As the "names" or "labels" (always capitalized) of the characters suggest, "the Kid", "the Professor" and "the Wife" are larger-than-life characters. They are caricatures. In the Kid, innocence is blown up and exaggerated. In the Professor cunning and intrigue are exaggerated. In the Wife, understanding and foregiveness, although this element plays only a minor role, towards the end of the novel.

Many of the surprising twists and turns of the plot involve antics of the Professor. The effect of these twists is to make the Professor an even more mysterious character. These plot turns, in all their capriciousness, suggest that even the Professor might conceal what the Kid is so obviously accused of, and that what brings them together, the Professor's interest in people like the Kid, or possibly even specifically the Kid, is a shared common secret. This shared secrecy is played out in the sub-plot of the Treasure Island myth.

Lost memory of skin is a complicated novel. It is a successful novel in as far as it makes readers think about this social problem. The novel also clearly speaks about the overall state of morals in the United States, not only the blurring or moral awareness of younsters, but also the injustice between the socially disadvantaged versus the socially advantaged, and a legal system which is clearly not ready to deal with new norms and a new reality.

Perhaps this is what the title of the novel, Lost memory of skin, hints at. A skin which can no longer adapt to its surrounding, either because it does not have the capacity to emulate the new colour for a new environment or has exhausted adaptiveness.

Finally, the Kid's pet, an iguana, is a freak. A freak of an animal that scares people. Perhaps it is also a reference to that other American novel that describes outcasts on the fringes of American society; Vollmann's The Rainbow Stories. ( )
  edwinbcn | Nov 1, 2014 |
This book is commendable for its sympathetic treatment of people who are so easily, and often, demonized, and ignored otherwise. Sure, we're given a main character who's easy to feel sorry for--'troubled,' 'misguided,' 'bumbling,' or even 'naive' seem more apt descriptors than 'criminal' for Kid. He's quite possibly the most likable convicted sex offender you'll ever meet. Though the rest of them, in this novel, appear at least to be human beings--which makes the book's point easy to see and agree with: even the most reprehensible criminals (which Kid, at least, isn't) ought to be treated humanely.

So the author here presents a definite social and legal issue that I at least was unaware of. As Kid's (albeit fictional) experiences show, the measures meant to reduce recidivism can become ineffective or entirely counteractive in practice, no matter how good they look on paper. Specifically, the fact that Kid and various others can't live within 2,500 feet of a place where children gather; that the only such place accessible to them is under a bridge; and that therefore they are forced to become homeless or violate the terms of their probation. Just to salt the wound a little, their little encampment is a target for police raids, since people aren't really supposed to live under the bridge (which is, of course, only to obvious to the residents).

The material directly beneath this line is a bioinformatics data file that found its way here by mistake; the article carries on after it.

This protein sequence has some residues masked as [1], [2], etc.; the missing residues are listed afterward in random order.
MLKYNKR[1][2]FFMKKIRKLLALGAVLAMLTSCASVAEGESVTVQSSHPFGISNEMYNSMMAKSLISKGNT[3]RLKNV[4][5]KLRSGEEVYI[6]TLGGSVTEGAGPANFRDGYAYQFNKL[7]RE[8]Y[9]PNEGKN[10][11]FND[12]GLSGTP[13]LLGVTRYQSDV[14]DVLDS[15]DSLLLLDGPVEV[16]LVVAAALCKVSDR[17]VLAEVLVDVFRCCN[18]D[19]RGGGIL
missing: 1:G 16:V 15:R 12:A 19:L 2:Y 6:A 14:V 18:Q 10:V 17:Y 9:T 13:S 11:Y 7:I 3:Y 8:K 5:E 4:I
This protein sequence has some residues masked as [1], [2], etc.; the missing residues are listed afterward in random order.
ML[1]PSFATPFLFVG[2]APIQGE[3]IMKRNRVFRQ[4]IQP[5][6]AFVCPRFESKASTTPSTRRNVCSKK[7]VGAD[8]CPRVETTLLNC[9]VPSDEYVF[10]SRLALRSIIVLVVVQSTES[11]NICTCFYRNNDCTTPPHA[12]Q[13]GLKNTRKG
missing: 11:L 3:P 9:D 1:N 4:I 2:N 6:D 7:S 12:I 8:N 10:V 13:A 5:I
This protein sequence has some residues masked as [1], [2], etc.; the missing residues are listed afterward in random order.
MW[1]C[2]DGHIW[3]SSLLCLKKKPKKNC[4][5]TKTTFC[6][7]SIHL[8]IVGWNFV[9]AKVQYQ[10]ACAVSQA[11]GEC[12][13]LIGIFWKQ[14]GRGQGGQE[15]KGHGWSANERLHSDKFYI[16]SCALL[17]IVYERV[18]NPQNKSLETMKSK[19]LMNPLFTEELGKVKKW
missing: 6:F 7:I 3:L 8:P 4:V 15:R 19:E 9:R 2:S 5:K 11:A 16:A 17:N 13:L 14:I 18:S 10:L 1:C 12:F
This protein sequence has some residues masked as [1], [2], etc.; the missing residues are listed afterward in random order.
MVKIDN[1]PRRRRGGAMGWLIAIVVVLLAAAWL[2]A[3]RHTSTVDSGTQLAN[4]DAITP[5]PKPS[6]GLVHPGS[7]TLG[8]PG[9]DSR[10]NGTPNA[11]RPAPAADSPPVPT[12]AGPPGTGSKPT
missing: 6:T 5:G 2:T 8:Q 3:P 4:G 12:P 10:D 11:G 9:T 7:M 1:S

So kudos to the author for raising awareness of real-life issues. Now, I'd have been really impressed if he'd managed that with a slightly-less-puppyish character than Kid--but I'm not about to fault Banks for not trying to write a sympathetic serial child molester as his main character, 'cause it probably wouldn't have gone well. And we do see a secondary character who pretty much is that, and the worst I can say about him is, he's a politician. Not likable, but more pathetic than evil. Human? Certainly. And so I s'pose he's there to add some nuance--unlikable, yes, but hardly 'demonic.'

But wait--we've got a problem. And it's bad enough that, in retrospect, I may bump my rating down to a 2, or a (token) 2.5, rather than a solid 3 or so. The Professor. I'm guessing the author needed him to make a 'story' of what was otherwise just a sort of 'snapshot'--inject some movement into the plot. Is all I can figure. Because he does that, sure, gets Kid to move literally, trying to find somewhere better to live, and to mentally shift from the role/non-life he's been cast into. Gives him some motivation, some interest in his future, all that. So, fine... but the part where the Professor turns out to be a former spy or secret/double/re-doubled/triple/whatever agent, who also has some kind of self-induced dissociative personality disorder in order to totally separate that life and his current life, and as we near the book's end is on the run, fearing that he'll be assassinated, framed for child molestation, and made to look like a suicide...

Was that really necessary?
No, seriously, I'm asking, because I want to know what I'm missing, otherwise. Because it seems like the author just didn't know what to do from a certain point, had no idea how to get further or how to end this story, and then decided that a load of Hollywood-esque insanity would just about do it. Because it's just too much, and it's fine how in the end we and Kid are left wondering a little, ambiguity is absolutely fine considering the ambiguity of morality and all that, which is in keeping with the themes here. But what's not okay to me and feels like some kind of cop-out is this grotesquely fat, genius, schizoid, misfit, generally eccentric, ex-spy-on-the-run who ends up in an unholy competition with Kid for the reader's attention. This jammed-in sub(?)plot seems to interfere with the rest of the story, and doesn't quite fit into things at all. I dunno. Surely there's some other way the author could have introduced some action and doubt and disposed of the Professor, without this odd car-wreck of genre/intent/focus.